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Mumps

Mumps is a contagious disease that is caused by the mumps virus. About half of the people who get mumps have very mild or no symptoms, and don't know they are infected.People with mumps usually recover after a week or two, but mumps can occasionally cause serious complications. Prior to the mumps vaccine, approximately 200,000 cases of mumps and 20 to 30 deaths occurred each year in the U.S.
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Pertussis

Also known as whooping cough, pertussis is a highly contagious disease. It is also the most common vaccine-preventable disease in the U.S. Pertussis can cause serious and sometimes life-threatening complications in infants and young children, especially those who are not fully vaccinated. Many infants who get pertussis catch it from their parents or older brothers and sisters – who might not even know they have the disease. Ninety-percent (90%) of pertussis-associated deaths have been among babies less than 1 year old. In infants younger than 1 year of age who get pertussis, about half are hospitalized.
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Pneumococcal

Pneumococcal disease is an infection caused by bacteria called pneumococcus. It is the most common cause of pneumonia, inflammation of the coverings of the brain and spinal cord (meningitis), bloodstream infection (sepsis), ear infections and sinus infections (sinusitis) in children under 2 years of age.Each year in the U.S., pneumococcal disease causes thousands of cases of pneumonia and ear infections. In addition, about 4,000 cases of serious pneumococcal disease (meningitis and blood stream infection) occur in children under 5 years old in the U.S. About 1 out of 10 children who get pneumococcal meningitis dies.
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Polio

Polio is a potentially deadly and crippling infectious disease caused by the poliovirus. Polio was one of the most dreaded childhood diseases of the 20th century with annual epidemics, primarily during the summer months. Before the polio vaccines were available, polio outbreaks caused more than 15,000 cases of paralysis each year in the U.S.
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Rotavirus

Rotavirus is a contagious disease caused by any one of three strains of rotavirus. Children who get infected may have severe diarrhea, often with vomiting, fever, and stomach pain. They can become severely dehydrated (loss of body fluids) and need to be hospitalized and can even die. Rotavirus is still the leading cause of severe diarrhea in infants and children worldwide. In 2008, rotavirus caused an estimated 453,000 deaths in children younger than 5 years of age.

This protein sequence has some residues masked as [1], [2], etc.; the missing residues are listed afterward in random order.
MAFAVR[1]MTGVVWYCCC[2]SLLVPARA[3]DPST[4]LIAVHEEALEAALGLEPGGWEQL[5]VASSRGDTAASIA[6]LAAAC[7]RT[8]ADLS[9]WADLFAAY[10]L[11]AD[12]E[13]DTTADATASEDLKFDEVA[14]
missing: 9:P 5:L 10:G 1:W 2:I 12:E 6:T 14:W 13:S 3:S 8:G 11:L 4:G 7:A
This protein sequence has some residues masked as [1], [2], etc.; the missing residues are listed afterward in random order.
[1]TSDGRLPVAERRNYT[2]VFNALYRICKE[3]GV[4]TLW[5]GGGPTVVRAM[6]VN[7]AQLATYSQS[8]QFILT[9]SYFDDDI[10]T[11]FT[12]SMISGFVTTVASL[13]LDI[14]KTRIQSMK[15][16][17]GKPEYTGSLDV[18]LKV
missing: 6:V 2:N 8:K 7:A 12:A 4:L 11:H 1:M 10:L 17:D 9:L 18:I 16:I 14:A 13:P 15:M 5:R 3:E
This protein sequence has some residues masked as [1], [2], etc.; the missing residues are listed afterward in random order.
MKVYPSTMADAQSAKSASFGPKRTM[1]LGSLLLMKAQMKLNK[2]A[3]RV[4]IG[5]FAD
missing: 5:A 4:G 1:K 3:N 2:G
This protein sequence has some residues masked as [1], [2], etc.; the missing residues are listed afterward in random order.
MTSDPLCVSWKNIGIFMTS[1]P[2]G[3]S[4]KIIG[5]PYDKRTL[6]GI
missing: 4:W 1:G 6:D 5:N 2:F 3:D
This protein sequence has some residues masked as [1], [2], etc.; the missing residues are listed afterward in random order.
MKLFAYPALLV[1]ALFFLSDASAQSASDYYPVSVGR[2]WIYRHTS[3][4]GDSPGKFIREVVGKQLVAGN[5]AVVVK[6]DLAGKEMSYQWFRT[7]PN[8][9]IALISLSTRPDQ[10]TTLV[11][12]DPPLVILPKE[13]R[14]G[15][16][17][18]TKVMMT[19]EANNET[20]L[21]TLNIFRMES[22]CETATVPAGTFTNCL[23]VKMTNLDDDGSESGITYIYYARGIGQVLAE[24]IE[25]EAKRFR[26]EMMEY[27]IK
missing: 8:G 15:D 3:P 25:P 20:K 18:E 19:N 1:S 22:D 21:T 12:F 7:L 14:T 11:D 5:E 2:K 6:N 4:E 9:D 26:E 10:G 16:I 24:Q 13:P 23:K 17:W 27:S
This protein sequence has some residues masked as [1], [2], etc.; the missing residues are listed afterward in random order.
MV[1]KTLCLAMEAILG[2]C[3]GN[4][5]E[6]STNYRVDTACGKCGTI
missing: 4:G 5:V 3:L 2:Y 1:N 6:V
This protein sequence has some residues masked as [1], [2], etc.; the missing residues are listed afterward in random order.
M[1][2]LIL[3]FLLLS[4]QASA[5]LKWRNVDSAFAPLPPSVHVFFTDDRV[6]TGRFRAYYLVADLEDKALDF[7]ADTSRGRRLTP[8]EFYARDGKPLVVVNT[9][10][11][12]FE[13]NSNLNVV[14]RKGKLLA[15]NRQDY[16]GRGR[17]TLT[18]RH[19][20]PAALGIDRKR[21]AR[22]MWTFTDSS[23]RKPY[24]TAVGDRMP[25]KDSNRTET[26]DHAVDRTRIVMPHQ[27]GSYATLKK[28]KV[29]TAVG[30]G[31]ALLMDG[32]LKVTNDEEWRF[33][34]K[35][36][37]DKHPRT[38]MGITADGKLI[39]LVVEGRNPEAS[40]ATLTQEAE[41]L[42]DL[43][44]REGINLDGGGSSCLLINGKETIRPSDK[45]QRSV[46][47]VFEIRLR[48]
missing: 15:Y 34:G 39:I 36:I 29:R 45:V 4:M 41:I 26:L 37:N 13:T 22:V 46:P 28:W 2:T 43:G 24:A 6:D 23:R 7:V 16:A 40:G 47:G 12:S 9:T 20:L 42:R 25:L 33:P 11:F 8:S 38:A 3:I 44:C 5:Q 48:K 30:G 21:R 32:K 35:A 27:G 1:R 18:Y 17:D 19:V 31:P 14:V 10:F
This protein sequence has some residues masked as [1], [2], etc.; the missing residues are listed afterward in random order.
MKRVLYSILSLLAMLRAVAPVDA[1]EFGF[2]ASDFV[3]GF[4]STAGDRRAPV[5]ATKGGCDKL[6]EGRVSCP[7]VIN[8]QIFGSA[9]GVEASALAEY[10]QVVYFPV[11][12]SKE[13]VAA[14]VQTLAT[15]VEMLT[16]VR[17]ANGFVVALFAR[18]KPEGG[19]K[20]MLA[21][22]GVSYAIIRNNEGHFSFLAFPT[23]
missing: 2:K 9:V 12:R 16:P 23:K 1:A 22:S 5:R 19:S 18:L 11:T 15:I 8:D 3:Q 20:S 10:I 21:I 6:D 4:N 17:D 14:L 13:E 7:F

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Rubella

Rubella, also known as German measles, is a contagious disease caused by a virus. Rubella is most dangerous for pregnant women and their babies. If a pregnant women is infected with the disease it can cause miscarriage, stillbirth, premature birth, or birth defects such as heart problems, hearing and vision loss, intellectual disabilities (also known as mental retardation), and liver or spleen damage.
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Tetanus

Commonly known as lockjaw, tetanus is a severe disease that causes stiffness and spasms of the muscles, with up to 20 percent of reported cases ending in death. Unlike other vaccine-preventable diseases, which are transferred from person to person, tetanus bacteria are found in places such as dirt/soil, dust and manure. Almost all cases of tetanus occur in people who have never received a tetanus vaccine, or adults who don't stay up to date on their tetanus booster shots.
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Varicella/Chickenpox

Varicella, commonly known as chickenpox, is a highly contagious disease caused by the varicella-zoster virus (VZV). It causes a blister-like rash, itching, tiredness, and fever. Although people usually think of chickenpox as a mild disease and a "rite of passage" for all children, the disease can be very serious and even deadly. Before the chickenpox vaccine, approximately 4 million people in the U.S. got sick with the disease each year.